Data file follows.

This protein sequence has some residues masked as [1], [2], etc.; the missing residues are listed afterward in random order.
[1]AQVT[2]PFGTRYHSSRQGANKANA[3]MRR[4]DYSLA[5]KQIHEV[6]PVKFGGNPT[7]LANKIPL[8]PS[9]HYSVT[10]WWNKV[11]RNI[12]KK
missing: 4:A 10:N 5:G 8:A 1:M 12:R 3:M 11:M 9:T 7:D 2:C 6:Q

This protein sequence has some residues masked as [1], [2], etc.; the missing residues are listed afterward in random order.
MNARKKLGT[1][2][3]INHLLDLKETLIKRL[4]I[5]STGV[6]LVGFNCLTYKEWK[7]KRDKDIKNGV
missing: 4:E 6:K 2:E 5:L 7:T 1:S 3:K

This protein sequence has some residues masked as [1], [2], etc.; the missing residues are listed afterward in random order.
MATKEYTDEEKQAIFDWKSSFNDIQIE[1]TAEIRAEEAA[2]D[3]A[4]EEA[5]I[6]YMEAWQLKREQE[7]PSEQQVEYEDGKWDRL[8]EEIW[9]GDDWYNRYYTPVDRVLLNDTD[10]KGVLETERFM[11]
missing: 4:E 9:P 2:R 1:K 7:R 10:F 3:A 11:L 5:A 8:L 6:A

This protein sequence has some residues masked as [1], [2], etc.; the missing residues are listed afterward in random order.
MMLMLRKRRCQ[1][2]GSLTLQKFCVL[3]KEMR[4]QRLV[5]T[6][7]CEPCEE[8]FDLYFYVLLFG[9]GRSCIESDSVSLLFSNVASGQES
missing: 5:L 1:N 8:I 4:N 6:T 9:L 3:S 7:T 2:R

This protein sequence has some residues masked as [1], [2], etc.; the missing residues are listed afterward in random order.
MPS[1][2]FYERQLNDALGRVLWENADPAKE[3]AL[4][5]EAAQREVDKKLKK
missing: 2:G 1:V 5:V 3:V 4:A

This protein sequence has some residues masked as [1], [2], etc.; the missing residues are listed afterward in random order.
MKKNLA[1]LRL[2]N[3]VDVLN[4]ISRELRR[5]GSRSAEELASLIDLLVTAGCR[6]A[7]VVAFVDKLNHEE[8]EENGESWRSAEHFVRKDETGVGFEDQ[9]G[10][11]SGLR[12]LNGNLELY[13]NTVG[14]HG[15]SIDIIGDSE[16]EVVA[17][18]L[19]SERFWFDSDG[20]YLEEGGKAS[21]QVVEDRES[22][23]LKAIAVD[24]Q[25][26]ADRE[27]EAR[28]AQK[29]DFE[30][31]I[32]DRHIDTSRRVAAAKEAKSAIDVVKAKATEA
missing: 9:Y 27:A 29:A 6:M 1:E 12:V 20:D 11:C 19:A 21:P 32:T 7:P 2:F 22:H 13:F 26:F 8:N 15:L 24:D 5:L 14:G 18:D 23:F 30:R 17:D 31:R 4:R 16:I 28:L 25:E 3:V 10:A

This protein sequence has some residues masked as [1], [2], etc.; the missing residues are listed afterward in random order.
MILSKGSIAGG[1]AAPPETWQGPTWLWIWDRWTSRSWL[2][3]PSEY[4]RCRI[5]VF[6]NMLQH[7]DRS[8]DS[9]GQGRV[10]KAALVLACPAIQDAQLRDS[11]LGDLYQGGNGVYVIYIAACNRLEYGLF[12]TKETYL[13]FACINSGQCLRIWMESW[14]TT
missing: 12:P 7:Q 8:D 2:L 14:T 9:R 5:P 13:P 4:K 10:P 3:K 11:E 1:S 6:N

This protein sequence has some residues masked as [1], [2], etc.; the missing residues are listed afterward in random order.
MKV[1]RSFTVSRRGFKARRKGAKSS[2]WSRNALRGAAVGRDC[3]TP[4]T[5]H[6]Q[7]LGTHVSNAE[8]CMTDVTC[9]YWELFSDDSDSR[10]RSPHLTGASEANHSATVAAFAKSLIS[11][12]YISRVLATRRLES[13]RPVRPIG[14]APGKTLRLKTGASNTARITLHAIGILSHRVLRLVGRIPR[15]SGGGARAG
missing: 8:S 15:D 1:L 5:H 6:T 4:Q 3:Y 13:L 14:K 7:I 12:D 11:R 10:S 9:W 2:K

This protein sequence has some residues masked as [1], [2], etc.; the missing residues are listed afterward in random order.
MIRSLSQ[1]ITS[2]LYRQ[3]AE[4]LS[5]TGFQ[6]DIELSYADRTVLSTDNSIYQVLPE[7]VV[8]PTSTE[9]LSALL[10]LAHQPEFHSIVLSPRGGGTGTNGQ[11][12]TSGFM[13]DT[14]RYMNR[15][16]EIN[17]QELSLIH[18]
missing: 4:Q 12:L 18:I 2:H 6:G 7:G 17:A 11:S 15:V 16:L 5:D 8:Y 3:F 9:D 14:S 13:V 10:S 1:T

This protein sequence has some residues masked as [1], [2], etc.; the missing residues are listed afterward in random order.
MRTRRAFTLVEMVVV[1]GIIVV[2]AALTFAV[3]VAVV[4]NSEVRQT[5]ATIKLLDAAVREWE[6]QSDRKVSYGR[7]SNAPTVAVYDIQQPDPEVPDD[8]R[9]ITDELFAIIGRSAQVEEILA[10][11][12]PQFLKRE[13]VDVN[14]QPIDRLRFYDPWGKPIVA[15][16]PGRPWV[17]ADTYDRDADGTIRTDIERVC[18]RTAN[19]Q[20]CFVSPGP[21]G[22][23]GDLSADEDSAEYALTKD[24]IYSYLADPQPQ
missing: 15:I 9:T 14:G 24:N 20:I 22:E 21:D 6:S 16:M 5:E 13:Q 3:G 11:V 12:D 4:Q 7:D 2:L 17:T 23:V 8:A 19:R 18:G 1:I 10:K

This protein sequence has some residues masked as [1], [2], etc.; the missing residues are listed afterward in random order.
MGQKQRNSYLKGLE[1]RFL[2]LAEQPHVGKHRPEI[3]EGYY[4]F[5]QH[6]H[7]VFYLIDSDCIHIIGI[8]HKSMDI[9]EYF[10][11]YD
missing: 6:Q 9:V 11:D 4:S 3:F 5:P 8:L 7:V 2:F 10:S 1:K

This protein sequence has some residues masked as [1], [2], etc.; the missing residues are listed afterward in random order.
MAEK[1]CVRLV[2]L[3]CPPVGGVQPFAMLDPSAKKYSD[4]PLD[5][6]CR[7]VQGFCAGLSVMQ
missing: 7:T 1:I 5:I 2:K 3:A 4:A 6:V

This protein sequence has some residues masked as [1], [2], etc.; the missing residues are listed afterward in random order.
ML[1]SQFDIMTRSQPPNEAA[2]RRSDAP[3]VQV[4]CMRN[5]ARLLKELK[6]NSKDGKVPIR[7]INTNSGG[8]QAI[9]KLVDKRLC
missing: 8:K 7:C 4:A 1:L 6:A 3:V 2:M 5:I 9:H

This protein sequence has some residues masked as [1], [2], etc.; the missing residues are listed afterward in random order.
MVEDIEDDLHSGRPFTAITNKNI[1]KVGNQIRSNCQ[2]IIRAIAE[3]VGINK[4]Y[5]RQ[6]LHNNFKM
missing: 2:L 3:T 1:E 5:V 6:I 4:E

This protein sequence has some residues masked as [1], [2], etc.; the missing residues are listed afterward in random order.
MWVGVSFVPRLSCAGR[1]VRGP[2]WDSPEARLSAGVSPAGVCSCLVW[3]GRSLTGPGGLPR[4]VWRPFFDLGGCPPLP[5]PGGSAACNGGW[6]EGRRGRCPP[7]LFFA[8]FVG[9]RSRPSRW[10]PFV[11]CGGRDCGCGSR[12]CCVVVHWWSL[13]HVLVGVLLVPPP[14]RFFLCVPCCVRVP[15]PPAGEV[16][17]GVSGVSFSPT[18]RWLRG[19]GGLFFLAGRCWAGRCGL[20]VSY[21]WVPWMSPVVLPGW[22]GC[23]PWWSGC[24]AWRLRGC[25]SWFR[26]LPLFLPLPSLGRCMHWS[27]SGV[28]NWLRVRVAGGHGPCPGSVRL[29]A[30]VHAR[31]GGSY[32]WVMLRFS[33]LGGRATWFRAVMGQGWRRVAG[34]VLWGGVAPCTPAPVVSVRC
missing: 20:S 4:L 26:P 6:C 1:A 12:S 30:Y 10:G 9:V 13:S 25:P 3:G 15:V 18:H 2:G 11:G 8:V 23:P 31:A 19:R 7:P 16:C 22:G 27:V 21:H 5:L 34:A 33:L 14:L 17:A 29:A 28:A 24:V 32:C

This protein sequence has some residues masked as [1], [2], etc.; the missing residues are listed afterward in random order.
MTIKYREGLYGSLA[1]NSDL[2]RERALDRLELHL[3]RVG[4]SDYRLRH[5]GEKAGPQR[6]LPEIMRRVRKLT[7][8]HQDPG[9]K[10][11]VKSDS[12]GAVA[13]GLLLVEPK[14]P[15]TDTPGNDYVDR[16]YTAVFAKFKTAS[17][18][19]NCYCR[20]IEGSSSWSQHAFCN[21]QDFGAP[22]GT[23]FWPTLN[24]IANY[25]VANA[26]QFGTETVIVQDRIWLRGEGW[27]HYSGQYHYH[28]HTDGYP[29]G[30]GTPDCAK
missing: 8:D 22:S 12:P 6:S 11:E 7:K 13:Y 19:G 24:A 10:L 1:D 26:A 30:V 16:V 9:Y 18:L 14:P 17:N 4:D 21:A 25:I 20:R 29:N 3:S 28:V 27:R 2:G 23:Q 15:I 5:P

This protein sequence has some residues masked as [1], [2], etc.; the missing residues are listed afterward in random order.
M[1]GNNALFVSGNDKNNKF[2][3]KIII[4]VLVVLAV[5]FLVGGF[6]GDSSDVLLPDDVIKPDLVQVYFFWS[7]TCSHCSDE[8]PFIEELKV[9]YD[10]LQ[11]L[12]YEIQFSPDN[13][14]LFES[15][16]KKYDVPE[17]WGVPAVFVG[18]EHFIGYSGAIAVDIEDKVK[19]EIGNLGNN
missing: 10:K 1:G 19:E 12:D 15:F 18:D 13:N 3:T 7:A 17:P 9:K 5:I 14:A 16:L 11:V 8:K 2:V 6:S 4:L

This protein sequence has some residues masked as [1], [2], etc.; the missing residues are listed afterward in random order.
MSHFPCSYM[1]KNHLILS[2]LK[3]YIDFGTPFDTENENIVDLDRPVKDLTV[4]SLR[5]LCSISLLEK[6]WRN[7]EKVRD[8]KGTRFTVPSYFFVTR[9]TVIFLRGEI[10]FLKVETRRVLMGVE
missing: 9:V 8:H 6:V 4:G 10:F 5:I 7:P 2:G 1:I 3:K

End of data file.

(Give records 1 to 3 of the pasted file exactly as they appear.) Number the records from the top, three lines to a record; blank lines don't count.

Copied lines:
This protein sequence has some residues masked as [1], [2], etc.; the missing residues are listed afterward in random order.
[1]AQVT[2]PFGTRYHSSRQGANKANA[3]MRR[4]DYSLA[5]KQIHEV[6]PVKFGGNPT[7]LANKIPL[8]PS[9]HYSVT[10]WWNKV[11]RNI[12]KK
missing: 4:A 10:N 5:G 8:A 1:M 12:R 3:M 11:M 9:T 7:D 2:C 6:Q

This protein sequence has some residues masked as [1], [2], etc.; the missing residues are listed afterward in random order.
MNARKKLGT[1][2][3]INHLLDLKETLIKRL[4]I[5]STGV[6]LVGFNCLTYKEWK[7]KRDKDIKNGV
missing: 4:E 6:K 2:E 5:L 7:T 1:S 3:K

This protein sequence has some residues masked as [1], [2], etc.; the missing residues are listed afterward in random order.
MATKEYTDEEKQAIFDWKSSFNDIQIE[1]TAEIRAEEAA[2]D[3]A[4]EEA[5]I[6]YMEAWQLKREQE[7]PSEQQVEYEDGKWDRL[8]EEIW[9]GDDWYNRYYTPVDRVLLNDTD[10]KGVLETERFM[11]
missing: 4:E 9:P 2:R 1:K 7:R 10:F 3:A 11:L 5:A 8:L 6:A